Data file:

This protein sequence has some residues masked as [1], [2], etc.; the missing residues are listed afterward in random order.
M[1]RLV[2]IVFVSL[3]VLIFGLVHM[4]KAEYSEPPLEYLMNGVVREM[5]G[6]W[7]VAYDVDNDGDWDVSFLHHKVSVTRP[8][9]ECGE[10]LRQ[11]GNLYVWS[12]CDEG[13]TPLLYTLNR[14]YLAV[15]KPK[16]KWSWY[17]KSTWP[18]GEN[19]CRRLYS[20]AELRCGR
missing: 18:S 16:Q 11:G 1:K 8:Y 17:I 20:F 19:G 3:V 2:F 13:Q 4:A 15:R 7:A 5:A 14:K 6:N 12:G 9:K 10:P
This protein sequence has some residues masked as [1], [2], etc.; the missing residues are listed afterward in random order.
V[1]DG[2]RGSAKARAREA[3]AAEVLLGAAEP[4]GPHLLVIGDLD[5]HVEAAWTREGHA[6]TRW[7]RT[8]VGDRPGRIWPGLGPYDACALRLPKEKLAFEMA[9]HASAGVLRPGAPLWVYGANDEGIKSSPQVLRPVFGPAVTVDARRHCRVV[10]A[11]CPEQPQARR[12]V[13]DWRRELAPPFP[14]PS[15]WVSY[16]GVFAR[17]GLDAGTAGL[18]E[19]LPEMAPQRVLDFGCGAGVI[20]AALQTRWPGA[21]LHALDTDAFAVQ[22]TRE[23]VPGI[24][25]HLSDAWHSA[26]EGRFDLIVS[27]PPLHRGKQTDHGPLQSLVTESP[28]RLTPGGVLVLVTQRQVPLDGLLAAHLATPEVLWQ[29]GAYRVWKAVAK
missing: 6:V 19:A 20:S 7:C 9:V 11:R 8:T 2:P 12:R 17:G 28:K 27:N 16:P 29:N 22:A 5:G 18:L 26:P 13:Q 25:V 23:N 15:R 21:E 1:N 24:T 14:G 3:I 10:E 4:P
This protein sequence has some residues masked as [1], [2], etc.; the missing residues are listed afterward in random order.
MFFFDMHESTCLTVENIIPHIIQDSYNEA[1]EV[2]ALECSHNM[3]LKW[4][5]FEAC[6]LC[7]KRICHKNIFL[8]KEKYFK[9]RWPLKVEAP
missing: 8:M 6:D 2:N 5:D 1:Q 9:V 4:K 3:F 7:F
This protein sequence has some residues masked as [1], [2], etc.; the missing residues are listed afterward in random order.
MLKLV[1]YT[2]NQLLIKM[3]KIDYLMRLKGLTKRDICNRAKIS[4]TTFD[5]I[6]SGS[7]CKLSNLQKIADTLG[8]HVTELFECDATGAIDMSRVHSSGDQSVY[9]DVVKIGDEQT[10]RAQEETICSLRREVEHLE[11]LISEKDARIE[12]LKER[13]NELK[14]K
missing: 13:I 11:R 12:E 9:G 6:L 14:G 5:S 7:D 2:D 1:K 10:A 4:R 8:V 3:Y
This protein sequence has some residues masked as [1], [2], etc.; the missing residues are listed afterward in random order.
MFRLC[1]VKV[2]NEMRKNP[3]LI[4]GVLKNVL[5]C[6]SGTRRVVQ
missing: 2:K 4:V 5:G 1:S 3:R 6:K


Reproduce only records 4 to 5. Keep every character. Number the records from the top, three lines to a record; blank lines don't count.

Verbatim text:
This protein sequence has some residues masked as [1], [2], etc.; the missing residues are listed afterward in random order.
MLKLV[1]YT[2]NQLLIKM[3]KIDYLMRLKGLTKRDICNRAKIS[4]TTFD[5]I[6]SGS[7]CKLSNLQKIADTLG[8]HVTELFECDATGAIDMSRVHSSGDQSVY[9]DVVKIGDEQT[10]RAQEETICSLRREVEHLE[11]LISEKDARIE[12]LKER[13]NELK[14]K
missing: 13:I 11:R 12:E 9:G 6:L 14:G 5:S 7:D 2:D 1:K 10:A 4:R 8:V 3:Y
This protein sequence has some residues masked as [1], [2], etc.; the missing residues are listed afterward in random order.
MFRLC[1]VKV[2]NEMRKNP[3]LI[4]GVLKNVL[5]C[6]SGTRRVVQ
missing: 2:K 4:V 5:G 1:S 3:R 6:K